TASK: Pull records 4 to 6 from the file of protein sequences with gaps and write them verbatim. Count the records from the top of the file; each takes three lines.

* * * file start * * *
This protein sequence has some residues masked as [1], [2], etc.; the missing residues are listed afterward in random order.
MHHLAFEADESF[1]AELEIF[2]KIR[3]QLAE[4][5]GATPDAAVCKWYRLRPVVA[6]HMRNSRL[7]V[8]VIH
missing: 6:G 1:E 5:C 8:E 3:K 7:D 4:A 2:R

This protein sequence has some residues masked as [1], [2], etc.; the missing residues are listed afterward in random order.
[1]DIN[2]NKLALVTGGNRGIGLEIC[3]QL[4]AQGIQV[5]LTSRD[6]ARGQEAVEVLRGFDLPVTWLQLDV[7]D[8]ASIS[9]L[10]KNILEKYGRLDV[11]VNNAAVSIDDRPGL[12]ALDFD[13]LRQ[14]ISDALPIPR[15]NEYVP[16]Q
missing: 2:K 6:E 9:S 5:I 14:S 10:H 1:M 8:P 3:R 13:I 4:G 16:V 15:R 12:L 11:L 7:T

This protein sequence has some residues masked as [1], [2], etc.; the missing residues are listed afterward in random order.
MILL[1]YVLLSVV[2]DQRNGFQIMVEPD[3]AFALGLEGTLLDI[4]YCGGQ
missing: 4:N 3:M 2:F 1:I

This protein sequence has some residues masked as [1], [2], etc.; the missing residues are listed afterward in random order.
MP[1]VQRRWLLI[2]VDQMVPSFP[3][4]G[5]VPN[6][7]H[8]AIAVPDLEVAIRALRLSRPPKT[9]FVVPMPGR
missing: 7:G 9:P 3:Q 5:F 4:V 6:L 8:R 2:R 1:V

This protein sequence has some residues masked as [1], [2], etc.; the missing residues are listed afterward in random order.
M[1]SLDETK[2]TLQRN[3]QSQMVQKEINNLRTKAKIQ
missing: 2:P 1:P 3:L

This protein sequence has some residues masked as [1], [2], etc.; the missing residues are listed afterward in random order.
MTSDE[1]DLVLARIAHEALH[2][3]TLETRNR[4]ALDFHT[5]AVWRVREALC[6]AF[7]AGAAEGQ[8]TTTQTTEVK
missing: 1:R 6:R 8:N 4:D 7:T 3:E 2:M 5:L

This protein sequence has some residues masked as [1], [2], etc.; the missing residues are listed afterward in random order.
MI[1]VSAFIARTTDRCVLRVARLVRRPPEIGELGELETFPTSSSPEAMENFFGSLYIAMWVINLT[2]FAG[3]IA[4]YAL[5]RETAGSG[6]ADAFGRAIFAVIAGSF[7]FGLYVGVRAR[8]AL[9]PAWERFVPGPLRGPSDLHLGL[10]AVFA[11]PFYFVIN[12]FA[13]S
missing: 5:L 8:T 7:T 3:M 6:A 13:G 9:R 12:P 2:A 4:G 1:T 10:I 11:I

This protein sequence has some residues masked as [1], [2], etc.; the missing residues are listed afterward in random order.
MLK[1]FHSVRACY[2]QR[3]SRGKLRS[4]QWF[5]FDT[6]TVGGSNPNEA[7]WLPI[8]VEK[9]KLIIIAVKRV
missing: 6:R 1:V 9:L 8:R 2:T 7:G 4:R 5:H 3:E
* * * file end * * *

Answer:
This protein sequence has some residues masked as [1], [2], etc.; the missing residues are listed afterward in random order.
MP[1]VQRRWLLI[2]VDQMVPSFP[3][4]G[5]VPN[6][7]H[8]AIAVPDLEVAIRALRLSRPPKT[9]FVVPMPGR
missing: 7:G 9:P 3:Q 5:F 4:V 6:L 8:R 2:R 1:V

This protein sequence has some residues masked as [1], [2], etc.; the missing residues are listed afterward in random order.
M[1]SLDETK[2]TLQRN[3]QSQMVQKEINNLRTKAKIQ
missing: 2:P 1:P 3:L

This protein sequence has some residues masked as [1], [2], etc.; the missing residues are listed afterward in random order.
MTSDE[1]DLVLARIAHEALH[2][3]TLETRNR[4]ALDFHT[5]AVWRVREALC[6]AF[7]AGAAEGQ[8]TTTQTTEVK
missing: 1:R 6:R 8:N 4:D 7:T 3:E 2:M 5:L